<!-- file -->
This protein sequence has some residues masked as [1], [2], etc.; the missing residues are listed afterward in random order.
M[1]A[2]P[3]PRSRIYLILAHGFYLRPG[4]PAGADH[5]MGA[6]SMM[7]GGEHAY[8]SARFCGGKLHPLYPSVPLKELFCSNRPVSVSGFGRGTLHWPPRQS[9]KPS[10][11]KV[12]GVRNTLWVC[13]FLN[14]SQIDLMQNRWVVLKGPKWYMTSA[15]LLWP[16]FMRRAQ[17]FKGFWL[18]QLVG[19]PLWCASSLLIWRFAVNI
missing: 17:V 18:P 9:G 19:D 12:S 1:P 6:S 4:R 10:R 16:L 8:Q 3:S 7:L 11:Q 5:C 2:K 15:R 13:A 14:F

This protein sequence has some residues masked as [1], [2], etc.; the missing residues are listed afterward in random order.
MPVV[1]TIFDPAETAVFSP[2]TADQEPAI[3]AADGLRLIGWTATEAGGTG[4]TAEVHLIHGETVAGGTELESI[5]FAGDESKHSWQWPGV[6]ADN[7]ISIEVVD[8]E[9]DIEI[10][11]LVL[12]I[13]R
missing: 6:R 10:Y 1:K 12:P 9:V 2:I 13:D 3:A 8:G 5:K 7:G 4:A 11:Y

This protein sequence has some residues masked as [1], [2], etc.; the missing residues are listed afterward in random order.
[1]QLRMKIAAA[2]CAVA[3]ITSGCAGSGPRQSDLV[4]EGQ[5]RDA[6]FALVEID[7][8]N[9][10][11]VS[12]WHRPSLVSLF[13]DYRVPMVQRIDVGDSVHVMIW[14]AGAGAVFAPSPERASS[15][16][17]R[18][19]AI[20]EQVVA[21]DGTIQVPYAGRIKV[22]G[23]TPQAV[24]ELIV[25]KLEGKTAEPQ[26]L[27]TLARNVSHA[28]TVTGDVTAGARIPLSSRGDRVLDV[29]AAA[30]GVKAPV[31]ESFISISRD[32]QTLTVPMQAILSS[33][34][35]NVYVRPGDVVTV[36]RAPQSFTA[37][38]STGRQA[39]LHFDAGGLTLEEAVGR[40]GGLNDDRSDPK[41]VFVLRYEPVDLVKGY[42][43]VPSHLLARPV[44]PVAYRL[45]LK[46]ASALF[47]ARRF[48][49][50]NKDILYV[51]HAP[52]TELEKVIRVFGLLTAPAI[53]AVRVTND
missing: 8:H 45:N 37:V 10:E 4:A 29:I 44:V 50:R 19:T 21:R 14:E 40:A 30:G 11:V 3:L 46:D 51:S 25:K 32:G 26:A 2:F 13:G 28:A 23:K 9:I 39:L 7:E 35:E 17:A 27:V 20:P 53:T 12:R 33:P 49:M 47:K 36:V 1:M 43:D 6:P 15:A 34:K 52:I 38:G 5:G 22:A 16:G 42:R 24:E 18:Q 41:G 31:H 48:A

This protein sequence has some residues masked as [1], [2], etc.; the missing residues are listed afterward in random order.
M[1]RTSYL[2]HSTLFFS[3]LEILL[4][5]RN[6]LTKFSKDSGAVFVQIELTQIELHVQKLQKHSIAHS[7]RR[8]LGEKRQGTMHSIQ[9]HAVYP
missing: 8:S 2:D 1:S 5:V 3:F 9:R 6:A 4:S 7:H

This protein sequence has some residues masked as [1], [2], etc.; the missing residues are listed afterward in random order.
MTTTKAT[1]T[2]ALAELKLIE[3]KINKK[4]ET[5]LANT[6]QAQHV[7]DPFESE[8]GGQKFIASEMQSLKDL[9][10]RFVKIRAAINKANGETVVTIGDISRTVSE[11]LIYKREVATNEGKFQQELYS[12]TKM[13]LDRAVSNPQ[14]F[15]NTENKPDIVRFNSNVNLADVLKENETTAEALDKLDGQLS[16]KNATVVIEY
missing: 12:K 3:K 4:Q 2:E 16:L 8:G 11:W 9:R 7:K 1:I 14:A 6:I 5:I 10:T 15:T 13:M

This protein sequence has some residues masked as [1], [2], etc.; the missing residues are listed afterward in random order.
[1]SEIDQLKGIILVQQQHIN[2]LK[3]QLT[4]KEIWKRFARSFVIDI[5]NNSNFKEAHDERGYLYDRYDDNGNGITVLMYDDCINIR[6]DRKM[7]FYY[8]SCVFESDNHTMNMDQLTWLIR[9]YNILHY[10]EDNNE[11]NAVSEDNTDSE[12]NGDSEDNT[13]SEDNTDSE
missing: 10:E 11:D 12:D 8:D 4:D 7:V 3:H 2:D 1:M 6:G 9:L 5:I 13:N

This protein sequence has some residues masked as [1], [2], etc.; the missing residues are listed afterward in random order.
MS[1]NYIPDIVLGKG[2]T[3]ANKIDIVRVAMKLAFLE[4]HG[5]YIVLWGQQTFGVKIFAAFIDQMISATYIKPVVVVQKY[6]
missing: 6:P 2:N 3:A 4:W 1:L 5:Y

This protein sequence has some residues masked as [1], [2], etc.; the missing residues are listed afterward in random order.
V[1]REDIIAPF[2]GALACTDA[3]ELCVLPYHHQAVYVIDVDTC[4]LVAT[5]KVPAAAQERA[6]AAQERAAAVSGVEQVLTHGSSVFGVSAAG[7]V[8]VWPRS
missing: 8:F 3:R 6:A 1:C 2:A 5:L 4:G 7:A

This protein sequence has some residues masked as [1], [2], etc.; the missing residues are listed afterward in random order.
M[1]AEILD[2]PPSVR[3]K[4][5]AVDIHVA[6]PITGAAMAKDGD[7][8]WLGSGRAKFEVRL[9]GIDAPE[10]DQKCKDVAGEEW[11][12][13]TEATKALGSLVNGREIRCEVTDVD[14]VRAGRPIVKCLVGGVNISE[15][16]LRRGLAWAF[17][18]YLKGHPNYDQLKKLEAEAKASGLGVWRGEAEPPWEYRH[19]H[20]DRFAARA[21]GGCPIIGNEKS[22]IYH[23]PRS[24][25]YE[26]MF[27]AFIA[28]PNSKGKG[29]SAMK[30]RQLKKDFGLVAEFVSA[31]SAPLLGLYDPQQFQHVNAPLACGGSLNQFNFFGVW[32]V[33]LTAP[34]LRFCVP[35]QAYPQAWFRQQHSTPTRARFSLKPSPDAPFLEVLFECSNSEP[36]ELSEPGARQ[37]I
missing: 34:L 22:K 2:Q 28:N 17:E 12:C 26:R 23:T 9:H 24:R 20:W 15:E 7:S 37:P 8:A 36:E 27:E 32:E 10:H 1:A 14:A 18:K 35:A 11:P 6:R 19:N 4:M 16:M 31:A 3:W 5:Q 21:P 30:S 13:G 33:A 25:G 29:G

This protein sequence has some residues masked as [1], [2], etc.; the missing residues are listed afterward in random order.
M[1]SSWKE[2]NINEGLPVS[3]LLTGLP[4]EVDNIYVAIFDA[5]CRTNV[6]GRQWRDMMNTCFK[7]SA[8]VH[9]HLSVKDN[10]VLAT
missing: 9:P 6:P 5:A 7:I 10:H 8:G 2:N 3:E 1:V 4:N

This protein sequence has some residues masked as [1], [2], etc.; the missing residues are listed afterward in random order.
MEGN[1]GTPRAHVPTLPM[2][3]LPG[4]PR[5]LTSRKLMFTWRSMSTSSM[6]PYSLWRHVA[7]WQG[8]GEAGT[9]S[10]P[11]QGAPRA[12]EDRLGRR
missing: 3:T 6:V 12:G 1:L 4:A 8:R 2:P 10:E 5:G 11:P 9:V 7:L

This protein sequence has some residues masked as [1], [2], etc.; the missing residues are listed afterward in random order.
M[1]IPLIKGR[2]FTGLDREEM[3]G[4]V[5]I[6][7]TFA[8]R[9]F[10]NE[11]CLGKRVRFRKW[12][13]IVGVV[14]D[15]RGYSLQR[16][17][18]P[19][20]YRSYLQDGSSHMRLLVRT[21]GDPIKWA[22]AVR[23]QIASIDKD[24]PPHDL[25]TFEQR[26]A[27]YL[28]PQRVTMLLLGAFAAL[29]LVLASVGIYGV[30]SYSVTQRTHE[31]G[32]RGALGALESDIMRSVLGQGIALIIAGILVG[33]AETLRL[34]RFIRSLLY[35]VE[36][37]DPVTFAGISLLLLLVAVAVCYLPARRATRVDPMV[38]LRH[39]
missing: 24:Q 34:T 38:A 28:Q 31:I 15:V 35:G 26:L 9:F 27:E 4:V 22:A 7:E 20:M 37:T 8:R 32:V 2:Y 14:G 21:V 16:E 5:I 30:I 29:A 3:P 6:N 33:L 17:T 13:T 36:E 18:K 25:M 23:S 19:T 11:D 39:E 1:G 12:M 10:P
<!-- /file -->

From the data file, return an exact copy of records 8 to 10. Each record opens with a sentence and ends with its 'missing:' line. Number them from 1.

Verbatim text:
This protein sequence has some residues masked as [1], [2], etc.; the missing residues are listed afterward in random order.
V[1]REDIIAPF[2]GALACTDA[3]ELCVLPYHHQAVYVIDVDTC[4]LVAT[5]KVPAAAQERA[6]AAQERAAAVSGVEQVLTHGSSVFGVSAAG[7]V[8]VWPRS
missing: 8:F 3:R 6:A 1:C 2:A 5:L 4:G 7:A

This protein sequence has some residues masked as [1], [2], etc.; the missing residues are listed afterward in random order.
M[1]AEILD[2]PPSVR[3]K[4][5]AVDIHVA[6]PITGAAMAKDGD[7][8]WLGSGRAKFEVRL[9]GIDAPE[10]DQKCKDVAGEEW[11][12][13]TEATKALGSLVNGREIRCEVTDVD[14]VRAGRPIVKCLVGGVNISE[15][16]LRRGLAWAF[17][18]YLKGHPNYDQLKKLEAEAKASGLGVWRGEAEPPWEYRH[19]H[20]DRFAARA[21]GGCPIIGNEKS[22]IYH[23]PRS[24][25]YE[26]MF[27]AFIA[28]PNSKGKG[29]SAMK[30]RQLKKDFGLVAEFVSA[31]SAPLLGLYDPQQFQHVNAPLACGGSLNQFNFFGVW[32]V[33]LTAP[34]LRFCVP[35]QAYPQAWFRQQHSTPTRARFSLKPSPDAPFLEVLFECSNSEP[36]ELSEPGARQ[37]I
missing: 34:L 22:K 2:Q 28:N 17:E 12:C 26:R 23:T 9:H 24:R 20:W 15:E 7:S 37:P 8:A 36:E 27:E 32:E 10:H 1:A 14:A 18:K 35:A 11:P 6:R 19:N 4:M 16:M 31:A 3:W 5:Q 21:P 30:S 13:G 33:A 25:G 29:G

This protein sequence has some residues masked as [1], [2], etc.; the missing residues are listed afterward in random order.
M[1]SSWKE[2]NINEGLPVS[3]LLTGLP[4]EVDNIYVAIFDA[5]CRTNV[6]GRQWRDMMNTCFK[7]SA[8]VH[9]HLSVKDN[10]VLAT
missing: 9:P 6:P 5:A 7:I 10:H 8:G 2:N 3:E 1:V 4:N